Campaign Started to Find Matching Donor
On the 10th March 2014, a few days before her 21st birthday, Riya Dandekar’s life changed forever. “Up until a few months ago, I was very active,” explains Riya, 21, from Solihull. “I took part in ballet, in martial arts and was in the Army Cadet force. I loved trampolining and spending time with my friends. I was working in an Indian restaurant in Birmingham, and I planned to study medicine and be a doctor, like my parents.”
But her busy lifestyle was stopped in its tracks when Riya was diagnosed with a rare type of blood cancer, called Anaplastic Lymphoma. Riya had found a lump in her armpit and began to develop unusual symptoms. “My clothes were itching me and my skin felt like it was burning. I had an ultrasound examination and underwent exploration surgical biopsy and eventually was called to a meeting with my surgeon. “He pulled his chair closer to me and I immediately thought ‘this isn’t good news’. The next few moments went into slow motion. He said “You have lymphoma”. I asked, “Does this mean I have cancer?” And he said “Yes”. Last month (June 2014), Riya was told that her best chance of a cure is a stem cell transplant. Stem cells are produced by the bone marrow but the donation is usually through blood, not the bone marrow. For her to have the best possible outcome, she needs to find a match urgently.
“I have been through three regimes of chemotherapy cycles, all which have left me feeling completely drained, exhausted, helpless, and I am still not cured’’ said Riya. “A stem cell transplant is now my only hope. We need to find a matching stem cell donor as soon as possible. The longer we leave it the harder my body will find it to recover and fight the cancer.” Riya, who lives with her family in Solihull, now faces an agonising wait to find out if a matching donor has been found. “I am a 21-year-old who should be out studying, working, partying, holidaying and discovering myself. But I’m not. Instead I am struggling, crying, hurting, and forever waiting. “I’ve always wanted to join medical school to become a lifesaver but here I am instead fighting, every day, to save my own life.” One third of patients are able to find a matching stem cell donor in their own family. But Riya sadly found out in June that her brother is not a match for her. Her family turned to us and we are currently searching the worldwide registers to try to find Riya a match.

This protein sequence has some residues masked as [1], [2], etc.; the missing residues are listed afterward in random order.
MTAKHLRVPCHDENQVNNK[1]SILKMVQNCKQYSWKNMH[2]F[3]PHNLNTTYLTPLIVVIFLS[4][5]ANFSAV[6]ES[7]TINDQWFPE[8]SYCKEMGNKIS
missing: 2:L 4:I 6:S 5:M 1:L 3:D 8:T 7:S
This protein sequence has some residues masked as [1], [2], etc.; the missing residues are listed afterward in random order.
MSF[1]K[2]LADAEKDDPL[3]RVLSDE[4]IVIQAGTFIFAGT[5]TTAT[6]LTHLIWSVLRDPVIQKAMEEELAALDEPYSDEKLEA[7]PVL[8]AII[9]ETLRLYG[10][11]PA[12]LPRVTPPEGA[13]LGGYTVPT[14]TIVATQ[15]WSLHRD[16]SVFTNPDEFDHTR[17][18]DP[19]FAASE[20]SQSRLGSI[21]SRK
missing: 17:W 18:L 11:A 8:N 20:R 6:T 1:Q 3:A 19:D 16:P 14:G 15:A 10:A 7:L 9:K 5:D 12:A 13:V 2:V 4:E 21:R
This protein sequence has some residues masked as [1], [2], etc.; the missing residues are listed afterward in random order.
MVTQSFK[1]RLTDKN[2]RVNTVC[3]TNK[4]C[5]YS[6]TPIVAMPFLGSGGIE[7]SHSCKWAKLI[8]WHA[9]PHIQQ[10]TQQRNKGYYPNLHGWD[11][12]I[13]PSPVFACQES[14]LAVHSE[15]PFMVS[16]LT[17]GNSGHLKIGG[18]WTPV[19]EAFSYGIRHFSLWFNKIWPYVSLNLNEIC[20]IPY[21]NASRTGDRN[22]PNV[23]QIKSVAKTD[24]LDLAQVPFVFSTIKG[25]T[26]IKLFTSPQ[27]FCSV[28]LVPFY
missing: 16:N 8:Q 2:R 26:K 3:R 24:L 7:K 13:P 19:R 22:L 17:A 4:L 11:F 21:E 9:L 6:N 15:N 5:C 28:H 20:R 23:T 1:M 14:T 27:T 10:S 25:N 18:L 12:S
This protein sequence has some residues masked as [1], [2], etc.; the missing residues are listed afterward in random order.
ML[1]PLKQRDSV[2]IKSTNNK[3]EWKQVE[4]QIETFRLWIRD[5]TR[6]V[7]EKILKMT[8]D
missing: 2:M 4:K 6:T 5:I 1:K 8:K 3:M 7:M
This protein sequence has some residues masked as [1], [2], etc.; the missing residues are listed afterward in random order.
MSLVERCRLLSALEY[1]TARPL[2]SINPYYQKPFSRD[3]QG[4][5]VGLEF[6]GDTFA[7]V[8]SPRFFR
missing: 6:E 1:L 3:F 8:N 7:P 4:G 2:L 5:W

“The process of tissue matching is time consuming and feels like searching for a needle in a haystack. A matching donor could come from anywhere in the world. For example, in the past, German donors have matched Asian cancer patients,” said Riya, who is from an Indian background. “The blood group doesn’t need to match in order for you to be a match.” It is particularly hard for people from Asian and other ethnic minority communities to find a donor through the register, as only 4.5% of the people on Anthony Nolan’s register are Asian. Sarah Roulstone, our Regional Register Development Manager, explains: “It couldn’t be more important that people from these communities sign up to the Anthony Nolan register. For patients from a white Northern European background, their chances of finding a match are 90%. For people from black, Asian and other minority ethnic communities, this falls to just 40%. That just isn’t right, but we can change it and save many more lives by raising awareness and challenging the myths that are out there. “What many people don’t realise is just how simple it is to be a donor.” “Registering with Anthony Nolan simply involves filling in an online form and providing a saliva sample. If you are found to be a match for someone like Riya, the donation procedure is usually similar to giving blood.” Riya is echoing this call for more people to sign up as potential lifesavers.
“When you are in my position, desperately in need of a donor from a similar genetic make-up to yourself, and you are told the statistics, it’s devastating,” said Riya, whose family are now urgently appealing for more people to sign up, especially those from Asian backgrounds. “Even if one life is saved, we will have achieved something.” “But I haven’t lost hope just yet. We’re campaigning every day to get more people to sign up as potential stem cell donors, and when I get better I still want to get into medical school and become a lifesaver.”
You can help people like Riya by registering to be a donor: http://www.anthonynolan.org/node/261